60,000 tons of used clothes decorate the Atacama Desert in Chile, becoming the backyard scenery in the north part of the country. Mountains and mountains of textile pollution is what the neighbors of these areas see every day, everywhere.
Chile is home to one of the most arid deserts in the world: the Atacama. Almost 1,000 miles long, you can find several cities with great mining, port, and industrial activity. But, this once beautiful desert is now polluted by tons of used clothes — the remnants of an international fast fashion industry.
The used clothes come mainly from the United States, Asia, and Europe. Most of them are no longer able to be sold in these countries but still arrive at the port in Iquique, Tarapaca Region, specifically to “Zona Franca” to be reviewed again. From those tons of clothes that arrive, only 10% are commercialized in Chile. The rest goes directly to the desert.
Textile waste is “trash that can’t be trash”. According to the current law in Chile, this kind of waste cannot be disposed of in public dumps. For this reason, it ends up in the desert, where there’s no regulation — a no man’s land. This kind of waste mainly accumulates near the city of Alto Hospicio, where you can find around 60 thousand tons of clothes destroying the desert soils, affecting the ecosystem, and polluting all the area.
Mountains of Clothes, Inadequate Housing
At first glance, you can see that Alto Hospicio is a difficult city to live in. It’s an area that has been affected by natural disasters and pollution, a reality people deal with every day. According to the Supplementary Survey of Income, half of the population has an income of less than 251,127 CLP per month ($308 USD).
In 2020, the CASEN Survey showed that Atacama Region has a 14% poverty rate, and 5.5% are living in extreme poverty. Due to the low incomes, the houses in the area are very precarious — they are simple wooden structures, many of these houses are built by their own inhabitants, and the desert is a hostile place to live with varying temperatures.
This housing problem has been going on for at least 40 years and is worsening as the population grows. In Chile, the social policies to improve this problem depend a lot on the State and regional resources, so there is little hope that the situation will improve, a problem intensified by the arriving textile waste. This has generated social discontent and an even greater feeling of vulnerability and abandonment in the inhabitants of Alto Hospicio.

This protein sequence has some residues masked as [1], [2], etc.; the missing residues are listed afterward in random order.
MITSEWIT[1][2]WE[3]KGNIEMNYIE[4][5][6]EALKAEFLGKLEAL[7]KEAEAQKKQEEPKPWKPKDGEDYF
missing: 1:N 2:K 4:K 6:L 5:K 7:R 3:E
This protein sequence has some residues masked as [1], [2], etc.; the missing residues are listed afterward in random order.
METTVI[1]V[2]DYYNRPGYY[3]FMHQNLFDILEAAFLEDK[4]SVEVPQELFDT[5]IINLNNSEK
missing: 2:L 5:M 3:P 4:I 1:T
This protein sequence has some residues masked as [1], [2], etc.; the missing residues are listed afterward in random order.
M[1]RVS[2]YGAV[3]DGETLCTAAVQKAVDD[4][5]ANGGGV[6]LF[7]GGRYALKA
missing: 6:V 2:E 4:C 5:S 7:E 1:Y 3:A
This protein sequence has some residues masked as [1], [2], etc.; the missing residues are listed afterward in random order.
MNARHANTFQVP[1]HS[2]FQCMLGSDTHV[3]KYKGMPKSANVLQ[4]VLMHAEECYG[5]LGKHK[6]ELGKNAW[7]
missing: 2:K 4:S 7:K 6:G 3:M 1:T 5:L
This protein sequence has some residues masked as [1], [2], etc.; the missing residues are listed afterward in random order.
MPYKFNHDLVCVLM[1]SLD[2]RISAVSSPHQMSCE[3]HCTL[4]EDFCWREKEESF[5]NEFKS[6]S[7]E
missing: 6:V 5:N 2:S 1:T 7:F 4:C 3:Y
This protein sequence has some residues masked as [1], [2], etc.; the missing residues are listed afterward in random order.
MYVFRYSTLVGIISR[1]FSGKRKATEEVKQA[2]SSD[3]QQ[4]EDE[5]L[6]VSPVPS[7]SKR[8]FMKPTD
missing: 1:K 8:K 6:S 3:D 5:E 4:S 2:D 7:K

According to the UN, the fashion industry is one of the most polluting in the world, being responsible for 20% of the total waste globally. The pollution produced by textile waste is not regulated in Chile yet. Therefore, our only has been to watch tons and tons of clothes accumulate in the north of the country, specifically in Alto Hospicio. However, a solution has emerged thanks to a company: EcoFibra. Now the people from the city are starting to change their way of living.
EcoFibra: More than a Solution for Secondhand Clothes
The “mountains of clothes” phenomenon has been occurring for the last decade. A few years ago, it got the attention of Franklin Zepeda, founder of EcoFibra Chile. Zepeda searched for a method to recycle this waste.
For many years, and using his own resources, Zepeda researched and traveled around the world in order to find an efficient option for recycling textile waste, until he found an opportunity in the housing construction industry.
Today, EcoFibra is a pioneer company in the Latin American region that transforms textile waste into insulation panels for low-cost housing construction, using recycled materials and specially destined to social housing.
This has the potential to solve two problems at once in the region: lack of reliable housing and mountains of trashed clothes.
How did he do it?
Franklin Zepeda already had an idea of the huge amount of textile waste that had arrived in Chile from different parts of the world. He worked for many years in Zona Franca, which is where all the bales of clothes arrive.
When he saw that they ended up becoming textile waste in the desert, he decided to create a business to use these clothes as raw material. His aim was always to recycle. But he also wanted to create a circular economy —improving not only the clothes problem, but also the quality of life for the Alto Hospicio residents.
“I researched about whether you could do something with textile waste in construction. After confirming that, I started to do my own experiments to develop these panels, compressing the textiles with homemade machines,” he says. Zepeda spent one year testing this until he obtained an actual product that could be certified by Chilean authorities. Then EcoFibra was born.
To date, EcoFibra has recycled around 4% of the discarded clothes on the mountain, and has big goals to continue on. EcoFibra’s strategic base has a triple impact — it’s an environmentally sustainable, economically competitive company with a social aim.
Our products are helping the environment, cleaning the desert, contributing to a circular economy, and helping people who need it. The most beautiful thing about a sustainable economy is to help people who need it the most.—Franklin Zepeda, Eco Fibra CEO
EcoFibra products are highly competitive in terms of quality and, above all, price. But despite that, the insulating panels produced by EcoFibra won’t change their price in relation to the market.
Zepeda’s big dream is to expand this solution to other places in Chile and the rest of the Latin-American region in order to protect the environment and improve the quality of life of those who are the most vulnerable.